Alabama’s labor force participation rate remained at 57% in October. The rate for “prime-age workers,” those age 25 to 54, increased slightly to 78.1%, the Alabama Department of Labor announced Friday morning.
Alabama’s unemployment rate was 2.3% in October, up slightly from September’s rate of 2.2% but below the October 2022 rate of 2.6%. The new rate represents 52,196 unemployed Alabamians, compared to 50,166 in September and 60,443 in October 2022.
This year, state leaders have increased their focus on that labor participation rate — which is lower than the national average.
“We are continuing to see positive growth in our prime-age worker labor force participation rate, with more than three out of every four prime-age Alabamians holding down a job,” Labor Secretary Fitzgerald Washington said in a statement today. “One of the main components of the labor force participation rate is the state’s total population, and Alabama has a larger portion of retired workers. We will continue to work to bring in other, more traditionally underutilized segments of the population to ensure that we are maximizing our workforce.”
On Thursday, a new House study group on labor issues and potential solutions met and heard from several agencies and organizations affected by worker shortages.
Reed Ingram, R-Pike Road, chairs the committee. He said it would look at every group of potential workers to get them into jobs. Forty-three percent of Alabamians sitting out the workforce is unacceptable, he said.
“A lot of (suggestions we’re hearing) are going to be legislation that we’re going to change,” he said Thursday. “A lot of it’s going to be community driven,” Ingram said. “A lot of it is going to be ‘get off your lazy butt and get off the couch and get back in the workforce.’”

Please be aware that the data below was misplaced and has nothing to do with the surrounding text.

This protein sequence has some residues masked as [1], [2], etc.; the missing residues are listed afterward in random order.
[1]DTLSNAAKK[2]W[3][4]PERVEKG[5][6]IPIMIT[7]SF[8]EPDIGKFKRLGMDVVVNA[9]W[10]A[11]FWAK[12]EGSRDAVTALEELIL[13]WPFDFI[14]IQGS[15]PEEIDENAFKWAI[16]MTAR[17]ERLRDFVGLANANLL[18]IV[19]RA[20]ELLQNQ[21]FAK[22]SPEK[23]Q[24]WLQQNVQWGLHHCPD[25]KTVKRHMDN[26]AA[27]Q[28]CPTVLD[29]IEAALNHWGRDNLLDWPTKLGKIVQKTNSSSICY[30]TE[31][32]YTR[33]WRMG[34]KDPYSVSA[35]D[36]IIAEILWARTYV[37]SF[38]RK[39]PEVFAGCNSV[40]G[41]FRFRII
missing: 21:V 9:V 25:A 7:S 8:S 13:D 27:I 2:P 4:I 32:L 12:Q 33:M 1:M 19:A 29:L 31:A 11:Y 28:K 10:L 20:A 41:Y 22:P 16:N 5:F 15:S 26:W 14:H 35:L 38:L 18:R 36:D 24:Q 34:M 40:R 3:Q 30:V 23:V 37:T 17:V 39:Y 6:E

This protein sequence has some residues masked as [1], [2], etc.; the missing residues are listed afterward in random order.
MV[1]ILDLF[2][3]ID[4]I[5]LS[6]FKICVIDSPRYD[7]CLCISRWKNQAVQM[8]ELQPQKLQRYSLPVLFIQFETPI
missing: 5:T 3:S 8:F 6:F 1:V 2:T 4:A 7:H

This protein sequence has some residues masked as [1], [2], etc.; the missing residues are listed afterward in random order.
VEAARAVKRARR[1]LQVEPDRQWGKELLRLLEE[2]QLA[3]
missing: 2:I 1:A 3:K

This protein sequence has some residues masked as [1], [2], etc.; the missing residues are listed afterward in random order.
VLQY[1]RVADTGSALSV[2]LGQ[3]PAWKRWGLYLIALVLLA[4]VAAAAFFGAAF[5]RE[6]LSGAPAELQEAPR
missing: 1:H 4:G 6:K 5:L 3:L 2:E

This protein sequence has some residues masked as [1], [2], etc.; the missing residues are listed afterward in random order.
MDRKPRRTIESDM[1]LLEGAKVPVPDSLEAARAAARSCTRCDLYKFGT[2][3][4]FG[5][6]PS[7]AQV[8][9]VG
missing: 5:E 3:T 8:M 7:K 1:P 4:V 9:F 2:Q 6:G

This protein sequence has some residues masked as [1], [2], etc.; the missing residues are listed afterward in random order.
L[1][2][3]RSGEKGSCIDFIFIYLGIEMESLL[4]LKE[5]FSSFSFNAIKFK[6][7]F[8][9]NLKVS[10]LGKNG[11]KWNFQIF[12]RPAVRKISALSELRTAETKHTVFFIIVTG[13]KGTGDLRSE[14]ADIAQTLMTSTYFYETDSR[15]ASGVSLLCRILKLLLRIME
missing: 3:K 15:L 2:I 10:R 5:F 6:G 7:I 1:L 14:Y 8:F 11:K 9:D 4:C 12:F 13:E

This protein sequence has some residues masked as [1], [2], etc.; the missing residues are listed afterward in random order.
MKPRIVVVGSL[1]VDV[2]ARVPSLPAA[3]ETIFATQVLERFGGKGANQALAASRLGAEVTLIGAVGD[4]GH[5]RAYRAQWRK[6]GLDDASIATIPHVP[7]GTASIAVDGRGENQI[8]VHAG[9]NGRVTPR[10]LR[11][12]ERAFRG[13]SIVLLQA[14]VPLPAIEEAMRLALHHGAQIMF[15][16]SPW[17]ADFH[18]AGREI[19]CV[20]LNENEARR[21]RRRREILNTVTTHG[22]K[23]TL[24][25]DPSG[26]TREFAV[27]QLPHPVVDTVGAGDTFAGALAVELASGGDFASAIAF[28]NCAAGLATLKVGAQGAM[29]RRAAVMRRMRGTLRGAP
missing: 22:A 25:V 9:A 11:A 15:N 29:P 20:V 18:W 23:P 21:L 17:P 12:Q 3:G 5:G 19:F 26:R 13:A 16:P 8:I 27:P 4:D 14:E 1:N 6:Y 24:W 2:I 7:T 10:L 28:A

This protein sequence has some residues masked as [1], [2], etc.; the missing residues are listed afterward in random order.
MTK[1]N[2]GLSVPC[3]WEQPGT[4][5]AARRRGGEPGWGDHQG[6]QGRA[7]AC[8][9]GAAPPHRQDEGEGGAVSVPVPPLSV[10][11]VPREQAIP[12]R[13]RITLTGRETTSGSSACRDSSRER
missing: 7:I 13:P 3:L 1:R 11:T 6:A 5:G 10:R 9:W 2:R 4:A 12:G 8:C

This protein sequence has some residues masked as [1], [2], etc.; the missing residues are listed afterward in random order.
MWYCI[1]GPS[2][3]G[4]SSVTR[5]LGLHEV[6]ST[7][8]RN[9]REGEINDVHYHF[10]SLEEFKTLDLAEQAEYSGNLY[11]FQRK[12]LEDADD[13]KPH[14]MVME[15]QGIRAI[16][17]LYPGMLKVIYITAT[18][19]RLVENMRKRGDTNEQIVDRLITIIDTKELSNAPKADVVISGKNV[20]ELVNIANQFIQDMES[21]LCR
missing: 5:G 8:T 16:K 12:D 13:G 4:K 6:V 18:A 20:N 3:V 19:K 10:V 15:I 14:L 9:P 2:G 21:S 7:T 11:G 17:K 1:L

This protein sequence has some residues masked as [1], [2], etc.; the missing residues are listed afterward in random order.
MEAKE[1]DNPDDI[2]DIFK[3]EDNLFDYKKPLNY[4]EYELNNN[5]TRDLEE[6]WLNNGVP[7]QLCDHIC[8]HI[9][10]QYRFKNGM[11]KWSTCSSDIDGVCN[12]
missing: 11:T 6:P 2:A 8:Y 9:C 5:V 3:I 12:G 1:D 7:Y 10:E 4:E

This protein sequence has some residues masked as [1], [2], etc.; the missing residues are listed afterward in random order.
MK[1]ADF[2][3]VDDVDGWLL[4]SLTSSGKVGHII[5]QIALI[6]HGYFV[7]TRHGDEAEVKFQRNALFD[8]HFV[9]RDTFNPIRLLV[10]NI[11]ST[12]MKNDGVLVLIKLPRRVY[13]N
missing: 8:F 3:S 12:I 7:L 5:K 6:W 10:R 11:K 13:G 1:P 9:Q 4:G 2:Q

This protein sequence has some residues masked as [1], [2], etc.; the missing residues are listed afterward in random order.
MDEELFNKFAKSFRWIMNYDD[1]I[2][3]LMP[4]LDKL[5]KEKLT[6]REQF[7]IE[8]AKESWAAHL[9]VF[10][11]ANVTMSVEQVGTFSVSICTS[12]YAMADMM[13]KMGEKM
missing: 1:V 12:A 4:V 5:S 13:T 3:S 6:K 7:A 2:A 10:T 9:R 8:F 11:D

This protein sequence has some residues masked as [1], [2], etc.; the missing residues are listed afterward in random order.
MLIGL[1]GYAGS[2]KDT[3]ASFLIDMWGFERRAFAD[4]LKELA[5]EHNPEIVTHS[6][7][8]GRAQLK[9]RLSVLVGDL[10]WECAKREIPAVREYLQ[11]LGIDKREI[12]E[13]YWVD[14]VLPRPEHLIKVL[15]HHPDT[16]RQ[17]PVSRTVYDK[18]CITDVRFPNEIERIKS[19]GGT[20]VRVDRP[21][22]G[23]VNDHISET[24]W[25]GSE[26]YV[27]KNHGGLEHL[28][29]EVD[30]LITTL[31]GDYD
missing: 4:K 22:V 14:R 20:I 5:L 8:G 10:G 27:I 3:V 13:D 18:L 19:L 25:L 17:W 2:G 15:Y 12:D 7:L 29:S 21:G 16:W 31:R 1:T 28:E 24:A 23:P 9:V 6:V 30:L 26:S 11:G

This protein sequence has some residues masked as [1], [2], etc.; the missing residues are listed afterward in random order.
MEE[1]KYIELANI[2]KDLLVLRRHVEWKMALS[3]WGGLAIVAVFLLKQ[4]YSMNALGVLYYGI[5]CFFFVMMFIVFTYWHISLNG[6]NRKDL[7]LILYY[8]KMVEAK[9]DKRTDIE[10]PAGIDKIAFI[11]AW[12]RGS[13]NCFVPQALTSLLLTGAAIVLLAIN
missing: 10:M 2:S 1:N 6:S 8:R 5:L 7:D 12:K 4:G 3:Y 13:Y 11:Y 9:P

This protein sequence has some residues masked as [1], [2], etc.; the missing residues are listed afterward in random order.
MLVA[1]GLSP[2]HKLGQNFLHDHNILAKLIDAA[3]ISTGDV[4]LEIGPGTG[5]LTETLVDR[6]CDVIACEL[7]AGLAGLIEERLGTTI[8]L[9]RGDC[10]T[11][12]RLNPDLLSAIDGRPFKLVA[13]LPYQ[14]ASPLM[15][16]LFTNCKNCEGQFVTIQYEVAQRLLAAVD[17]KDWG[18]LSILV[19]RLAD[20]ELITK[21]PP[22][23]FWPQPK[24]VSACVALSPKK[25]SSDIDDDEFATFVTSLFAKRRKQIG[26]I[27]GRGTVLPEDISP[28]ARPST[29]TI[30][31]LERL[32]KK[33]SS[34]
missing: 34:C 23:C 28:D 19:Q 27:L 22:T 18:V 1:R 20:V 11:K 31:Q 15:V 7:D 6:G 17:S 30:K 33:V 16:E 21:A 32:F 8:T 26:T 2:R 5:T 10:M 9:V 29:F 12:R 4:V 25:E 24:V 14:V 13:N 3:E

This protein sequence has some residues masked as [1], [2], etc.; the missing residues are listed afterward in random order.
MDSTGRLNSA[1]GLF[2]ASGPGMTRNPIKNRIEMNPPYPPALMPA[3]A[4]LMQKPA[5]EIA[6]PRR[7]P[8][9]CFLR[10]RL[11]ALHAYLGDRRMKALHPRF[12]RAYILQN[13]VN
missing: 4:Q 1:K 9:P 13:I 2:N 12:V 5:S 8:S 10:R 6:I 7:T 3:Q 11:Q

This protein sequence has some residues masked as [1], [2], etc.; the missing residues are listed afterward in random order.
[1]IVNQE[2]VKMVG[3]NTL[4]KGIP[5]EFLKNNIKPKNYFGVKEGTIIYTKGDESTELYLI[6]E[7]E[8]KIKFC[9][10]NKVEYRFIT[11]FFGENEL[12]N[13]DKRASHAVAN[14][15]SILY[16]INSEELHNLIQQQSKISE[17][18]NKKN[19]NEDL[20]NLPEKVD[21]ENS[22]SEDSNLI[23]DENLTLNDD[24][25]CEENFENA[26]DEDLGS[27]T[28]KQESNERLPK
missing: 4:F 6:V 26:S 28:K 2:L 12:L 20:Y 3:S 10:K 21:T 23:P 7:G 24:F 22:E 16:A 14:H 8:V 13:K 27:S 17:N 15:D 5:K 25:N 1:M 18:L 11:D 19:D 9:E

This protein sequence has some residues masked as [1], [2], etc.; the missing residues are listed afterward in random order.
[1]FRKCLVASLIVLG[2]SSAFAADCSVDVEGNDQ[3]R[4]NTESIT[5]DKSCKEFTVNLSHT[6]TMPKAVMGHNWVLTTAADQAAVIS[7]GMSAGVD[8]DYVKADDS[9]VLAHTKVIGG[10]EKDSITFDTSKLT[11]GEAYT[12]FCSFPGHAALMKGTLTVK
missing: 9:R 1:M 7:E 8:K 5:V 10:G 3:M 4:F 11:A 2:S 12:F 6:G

Previously identified barriers to the workforce include transportation, health issues, a lack of child care and familial obligations.
Part of the ongoing discussion will be on the state’s minimum wage, which is the federally allowed minimum of $7.25, Ingram said.
“I’m not saying we’re raising the minus wage, I’m saying we’re addressing it,” Ingram said.
Christy deGraffenried, vice president of the Alabama Nursing Home Association, told the committee facilities around the state could hire 1,500 nurses tomorrow.
“We’ve had nursing homes that have closed wings because they don’t have the staff,” deGraffenried said.
She said nursing homes are offering to pay for the educations of potential nurses who will work for them.
House Speaker Pro Tem Chris Pringle, R-Mobile, said too many people aren’t working because they won’t make enough money to afford housing or a vehicle and “can’t make the jump” from public benefits.
“We’ve trapped them in our social safety nets.” Pringle said. “… I know a lot of people who would rather be working. We’ve thrown a safety net on top of them and it holds them down.”